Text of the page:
05 November 2021
Dear Greta, resign yourself: the “bla bla bla” is destined to continue, it will be an endless soap opera. In fact, at Cop 26 in Glasgow, following the G20 in Rome, we witnessed a kind of climatic mega-show, with all the greats (or almost) who made a thousand promises and commitments on the need to immediately turn the page to fight the apocalypse of global warming that looms more and more on the earth and on our heads. So many bombastic declarations, so many commitments made on paper, so much optimism expressed by the various leaders (including Dragons) about the future of the ongoing battle, lots of promised loans: an overall commitment that, according to the words, should make us reach the “zero carbon” goal within a few years (optimistically speaking).
And many have wondered: do you want to see that this time we really change? Hope has therefore spread all over the world, but be careful not to have too many illusions because in Scotland a “dejà vu” has been broadcast, a film that has already been broadcast too many times. In fact, in the aftermath of the world catwalk of the many “big” (only in words) many doubts began to surface: are we so sure that the road will be truly downhill like the one that almost all the powerful on earth have told us? Are we not instead faced with the umpteenth revival of “past the feast, the saint cheated”? I propose the second hypothesis: reading the latest Mediobanca “report” on the state of health of the economy was enough to make me open my eyes. The analysis, albeit indirectly, has served to reinforce my doubts: we will not be able to easily do without all those products that today continue to pollute the environment. In other words, the way to go to achieve global climate change will be long, very long. What does via Filodrammatici say?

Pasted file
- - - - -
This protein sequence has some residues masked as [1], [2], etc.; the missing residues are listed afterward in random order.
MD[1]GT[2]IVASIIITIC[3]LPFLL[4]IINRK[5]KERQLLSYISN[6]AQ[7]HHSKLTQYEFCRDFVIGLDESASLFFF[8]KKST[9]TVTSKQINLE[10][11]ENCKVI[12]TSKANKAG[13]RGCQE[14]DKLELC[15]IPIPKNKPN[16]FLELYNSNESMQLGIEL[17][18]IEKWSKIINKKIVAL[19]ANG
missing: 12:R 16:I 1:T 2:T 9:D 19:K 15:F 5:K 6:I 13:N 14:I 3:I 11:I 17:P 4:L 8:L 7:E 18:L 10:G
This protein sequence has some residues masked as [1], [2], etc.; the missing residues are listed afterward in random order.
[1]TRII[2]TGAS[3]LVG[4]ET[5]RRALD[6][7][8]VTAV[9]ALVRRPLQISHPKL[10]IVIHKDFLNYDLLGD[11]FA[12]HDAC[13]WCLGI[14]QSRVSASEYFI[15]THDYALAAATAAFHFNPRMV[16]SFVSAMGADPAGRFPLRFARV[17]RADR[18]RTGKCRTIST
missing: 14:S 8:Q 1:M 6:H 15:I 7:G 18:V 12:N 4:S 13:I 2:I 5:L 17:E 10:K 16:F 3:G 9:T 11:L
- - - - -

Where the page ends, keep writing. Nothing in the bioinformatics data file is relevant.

He says that the forecasts of economic growth in the world for next year, after the setback of 2020 due to Covid, arrive at 4.9% after the jump of 5.9% in 2021. But these forecasts continue to be strongly conditioned by the possible tensions on the prices of energy, gas and oil, as well as by the rise in the prices of raw materials due to their scarce availability. In particular, plastic, steel, iron, copper, tin and aluminum are missing on the market, that is, precisely those raw materials that we should fight on the environmental front due to their harmful effects. So? We must take into account that the equation proposed by the greats still does not square for the simple reason that any recipe seems to clash with a very complex reality. We cannot really delude ourselves despite the maxi-commitments (financial and otherwise) that have been made: “blah, blah, blah”. At this rate, after the Glasgow summit, we do not even have the Scottish kilt left: we remain in our underwear.